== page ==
Bishop Abraham Yel Nhial, one of the “Lost Boys of Sudan” and an advocate, minister and church leader, painted a mental picture for the audience at the Anglican Church of the Holy Trinity on July 3 of his experience and of the religious and sectarian violence that has devastated his country for decades.
He challenged them to do as he is doing: Help meet the needs of people in that region and to thank God that they were born in America.
“Americans do not understand how blessed they are,” he said. “Children complain and want more. They take their lives for granted. They should be glad for their forefathers who fought for this nation. Parents should teach children and grandchildren that this is a nation blessed by God.”
Bishop Nhial was born in the village of Aweil in south Sudan, but he does not know how old he is.
Sudan, one of the larger nations in Africa, borders seven other countries.
“The village was my whole world,” he said. “We had no running water or electricity. We were not allowed to go to school.”
Nhial was one more than 20,000 boys who were displaced or orphaned during the Second Sudanese Civil War from 1983 to 2005. About 2.5 million people were killed and millions displaced.
Nhial’s mother, brother and sisters were among those killed.
“Lost Boys” was a term used by aid workers in the refugee camps. Government troops and militias from the north attacked villages in South Sudan and killed inhabitants. Many boys escaped because they were away tending cattle and were able to flee.
Nhial cited three reasons for the fighting: resources were not equitably distributed – the north was much more developed; Arabization; and religion.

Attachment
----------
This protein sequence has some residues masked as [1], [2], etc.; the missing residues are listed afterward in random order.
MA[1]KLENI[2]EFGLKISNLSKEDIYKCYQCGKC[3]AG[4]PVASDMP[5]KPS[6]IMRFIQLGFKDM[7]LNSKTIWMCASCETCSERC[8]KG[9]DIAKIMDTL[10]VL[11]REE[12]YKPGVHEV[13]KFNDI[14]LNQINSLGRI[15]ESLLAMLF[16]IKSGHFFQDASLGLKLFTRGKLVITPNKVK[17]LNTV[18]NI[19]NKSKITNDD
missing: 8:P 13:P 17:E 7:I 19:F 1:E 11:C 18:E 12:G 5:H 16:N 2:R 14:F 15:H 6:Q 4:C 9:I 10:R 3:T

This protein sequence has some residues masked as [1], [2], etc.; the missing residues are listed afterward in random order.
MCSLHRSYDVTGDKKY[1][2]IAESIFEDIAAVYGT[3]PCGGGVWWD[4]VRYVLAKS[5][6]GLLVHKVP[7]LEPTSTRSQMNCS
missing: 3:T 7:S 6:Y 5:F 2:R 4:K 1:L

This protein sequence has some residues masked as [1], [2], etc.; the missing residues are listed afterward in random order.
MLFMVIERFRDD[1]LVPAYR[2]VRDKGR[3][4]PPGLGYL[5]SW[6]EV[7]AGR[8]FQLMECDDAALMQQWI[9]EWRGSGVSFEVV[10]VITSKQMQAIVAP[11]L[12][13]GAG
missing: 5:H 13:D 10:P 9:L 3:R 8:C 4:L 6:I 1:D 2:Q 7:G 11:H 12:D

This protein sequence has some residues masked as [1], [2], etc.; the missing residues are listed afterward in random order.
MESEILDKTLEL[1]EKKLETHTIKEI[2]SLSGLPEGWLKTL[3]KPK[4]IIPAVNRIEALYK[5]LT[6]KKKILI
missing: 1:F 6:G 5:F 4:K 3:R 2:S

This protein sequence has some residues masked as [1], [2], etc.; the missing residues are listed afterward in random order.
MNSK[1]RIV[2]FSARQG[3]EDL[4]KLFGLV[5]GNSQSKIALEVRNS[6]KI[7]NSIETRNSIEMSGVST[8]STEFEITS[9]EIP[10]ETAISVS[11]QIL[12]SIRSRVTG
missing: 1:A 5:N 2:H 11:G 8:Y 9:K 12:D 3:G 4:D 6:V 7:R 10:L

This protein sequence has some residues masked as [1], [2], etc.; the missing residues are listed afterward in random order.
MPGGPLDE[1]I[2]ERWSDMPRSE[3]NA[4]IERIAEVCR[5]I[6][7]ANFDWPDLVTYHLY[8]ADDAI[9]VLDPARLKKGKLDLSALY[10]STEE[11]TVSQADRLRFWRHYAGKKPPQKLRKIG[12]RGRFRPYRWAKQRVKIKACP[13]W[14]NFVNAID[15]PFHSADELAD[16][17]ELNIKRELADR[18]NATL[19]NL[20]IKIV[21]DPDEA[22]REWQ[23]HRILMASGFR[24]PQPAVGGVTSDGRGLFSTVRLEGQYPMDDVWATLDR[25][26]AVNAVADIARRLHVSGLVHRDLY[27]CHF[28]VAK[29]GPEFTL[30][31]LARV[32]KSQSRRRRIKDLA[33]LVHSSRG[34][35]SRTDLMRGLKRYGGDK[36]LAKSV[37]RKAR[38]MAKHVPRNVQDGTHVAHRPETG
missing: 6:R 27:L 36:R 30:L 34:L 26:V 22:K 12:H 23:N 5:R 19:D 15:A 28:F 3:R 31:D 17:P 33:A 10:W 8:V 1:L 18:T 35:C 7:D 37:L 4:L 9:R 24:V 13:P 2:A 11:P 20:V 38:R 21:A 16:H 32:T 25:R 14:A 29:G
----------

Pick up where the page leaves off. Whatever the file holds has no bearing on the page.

“The Sudan government signed an agreement with a government that was Muslim,” he said. “The mission of the radical Muslims was to convert Africans by force. North Africa was almost all Muslim.”
Nhial walked more than 1,000 miles seeking refuge. He thinks he was about 9 years old then. Over half the boys died of starvation, dehydration, disease and attacks by wild animals. Still not safe from radical Muslims, he traveled to Kenya.
“In 1981, it was the first time I had gone to school or to church. I was invited to go to church. The pastor preached and I gave my life.”
He came to America in 1992. He studied for the ministry at the Trinity School for Ministers (Anglican) at Cambridge, Pa.
“God kept us alive to witness what took place in our country, to tell about the suffering,” he said.
In 2001, he was living in Atlanta. “People were surprised that we did not seem to make a big thing of 9/11,” he said. “They did not realize we were used to bombing and killing.”
In 2005, a Comprehensive Peace Act was signed by north and south Sudan, allowing the Lost Boys (and Girls) to return to their homeland.
Nhial went back in 2008 to build up the church.
In January 2011, 99.47 percent of the people in south Sudan voted to separate from the north.
“However, the war is still going on there along the borders and in the mountains,” he said. “We need your prayers. Write to your Congressmen and Congresswomen. Something needs to be done in Sudan.”
Nhial is head of the Episcopal Church of the Sudan. The Diocese of Aweil is one of the largest in Sudan. About 99 percent of south Sudan is Christian.
“Killing has been going on there for more than 50 years,” he said. “We need you to come, bring your Bibles, witness to them.”
Bishop Rob Hartley, pastor of the church in North Augusta, said there are 80 million Anglicans and five million are in Sudan.
“There is a lot going on there,” he said. “Our church is studying the area. We would love to be able to partner with Brother Abraham.”